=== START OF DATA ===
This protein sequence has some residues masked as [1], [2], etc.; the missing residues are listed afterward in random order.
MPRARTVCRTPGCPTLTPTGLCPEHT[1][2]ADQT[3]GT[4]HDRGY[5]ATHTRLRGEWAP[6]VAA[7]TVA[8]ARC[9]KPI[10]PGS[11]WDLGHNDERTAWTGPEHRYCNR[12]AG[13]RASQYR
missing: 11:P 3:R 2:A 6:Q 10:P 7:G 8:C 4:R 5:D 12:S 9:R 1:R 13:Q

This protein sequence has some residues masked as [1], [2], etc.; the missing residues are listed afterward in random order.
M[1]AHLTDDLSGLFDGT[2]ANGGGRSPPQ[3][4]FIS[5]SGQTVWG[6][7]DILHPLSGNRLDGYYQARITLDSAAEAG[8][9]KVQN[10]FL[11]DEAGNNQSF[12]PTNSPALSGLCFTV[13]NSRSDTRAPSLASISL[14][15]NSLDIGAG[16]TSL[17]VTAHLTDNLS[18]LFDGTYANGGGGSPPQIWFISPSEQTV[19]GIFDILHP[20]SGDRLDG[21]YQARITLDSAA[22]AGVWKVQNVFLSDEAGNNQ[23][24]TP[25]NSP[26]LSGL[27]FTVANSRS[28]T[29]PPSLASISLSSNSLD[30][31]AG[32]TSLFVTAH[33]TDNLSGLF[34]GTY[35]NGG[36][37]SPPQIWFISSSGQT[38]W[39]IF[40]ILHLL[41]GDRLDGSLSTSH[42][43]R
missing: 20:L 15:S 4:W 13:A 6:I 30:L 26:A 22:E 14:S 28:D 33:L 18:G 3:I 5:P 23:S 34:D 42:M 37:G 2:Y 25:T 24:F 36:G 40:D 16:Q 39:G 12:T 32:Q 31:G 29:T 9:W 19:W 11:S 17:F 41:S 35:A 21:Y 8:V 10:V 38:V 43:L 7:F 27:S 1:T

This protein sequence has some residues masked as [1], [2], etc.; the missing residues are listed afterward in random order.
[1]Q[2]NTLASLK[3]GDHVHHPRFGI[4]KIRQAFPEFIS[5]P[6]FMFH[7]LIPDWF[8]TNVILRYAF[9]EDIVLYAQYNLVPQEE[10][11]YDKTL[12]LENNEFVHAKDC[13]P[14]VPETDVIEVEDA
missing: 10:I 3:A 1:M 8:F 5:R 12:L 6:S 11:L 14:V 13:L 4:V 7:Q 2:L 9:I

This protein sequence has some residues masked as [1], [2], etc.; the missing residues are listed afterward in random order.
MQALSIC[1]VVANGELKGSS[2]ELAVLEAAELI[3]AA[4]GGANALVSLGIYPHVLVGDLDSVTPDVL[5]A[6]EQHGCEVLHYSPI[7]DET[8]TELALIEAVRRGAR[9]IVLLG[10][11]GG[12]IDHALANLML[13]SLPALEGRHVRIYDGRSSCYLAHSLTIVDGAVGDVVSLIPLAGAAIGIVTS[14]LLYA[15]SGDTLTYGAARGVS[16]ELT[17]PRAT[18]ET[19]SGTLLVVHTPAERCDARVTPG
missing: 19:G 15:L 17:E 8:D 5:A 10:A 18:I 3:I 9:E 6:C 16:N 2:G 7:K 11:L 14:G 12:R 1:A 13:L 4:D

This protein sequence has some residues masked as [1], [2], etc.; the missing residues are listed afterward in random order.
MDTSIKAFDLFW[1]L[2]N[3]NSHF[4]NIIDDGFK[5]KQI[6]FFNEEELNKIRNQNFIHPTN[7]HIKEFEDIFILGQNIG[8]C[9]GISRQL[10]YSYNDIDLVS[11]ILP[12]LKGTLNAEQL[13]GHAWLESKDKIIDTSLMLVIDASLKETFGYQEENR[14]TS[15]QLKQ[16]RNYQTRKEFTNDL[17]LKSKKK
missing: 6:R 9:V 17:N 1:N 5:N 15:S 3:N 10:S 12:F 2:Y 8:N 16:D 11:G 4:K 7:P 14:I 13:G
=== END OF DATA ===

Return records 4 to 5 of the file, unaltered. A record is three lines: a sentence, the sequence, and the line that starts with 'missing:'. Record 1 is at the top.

This protein sequence has some residues masked as [1], [2], etc.; the missing residues are listed afterward in random order.
MQALSIC[1]VVANGELKGSS[2]ELAVLEAAELI[3]AA[4]GGANALVSLGIYPHVLVGDLDSVTPDVL[5]A[6]EQHGCEVLHYSPI[7]DET[8]TELALIEAVRRGAR[9]IVLLG[10][11]GG[12]IDHALANLML[13]SLPALEGRHVRIYDGRSSCYLAHSLTIVDGAVGDVVSLIPLAGAAIGIVTS[14]LLYA[15]SGDTLTYGAARGVS[16]ELT[17]PRAT[18]ET[19]SGTLLVVHTPAERCDARVTPG
missing: 19:G 15:L 17:E 8:D 5:A 10:A 18:I 3:I 9:E 6:C 16:N 2:G 7:K 11:L 14:G 12:R 1:A 13:L 4:D

This protein sequence has some residues masked as [1], [2], etc.; the missing residues are listed afterward in random order.
MDTSIKAFDLFW[1]L[2]N[3]NSHF[4]NIIDDGFK[5]KQI[6]FFNEEELNKIRNQNFIHPTN[7]HIKEFEDIFILGQNIG[8]C[9]GISRQL[10]YSYNDIDLVS[11]ILP[12]LKGTLNAEQL[13]GHAWLESKDKIIDTSLMLVIDASLKETFGYQEENR[14]TS[15]QLKQ[16]RNYQTRKEFTNDL[17]LKSKKK
missing: 6:R 9:V 17:N 1:N 5:N 15:S 3:N 10:S 12:F 2:Y 8:N 16:D 11:G 4:K 7:P 14:I 13:G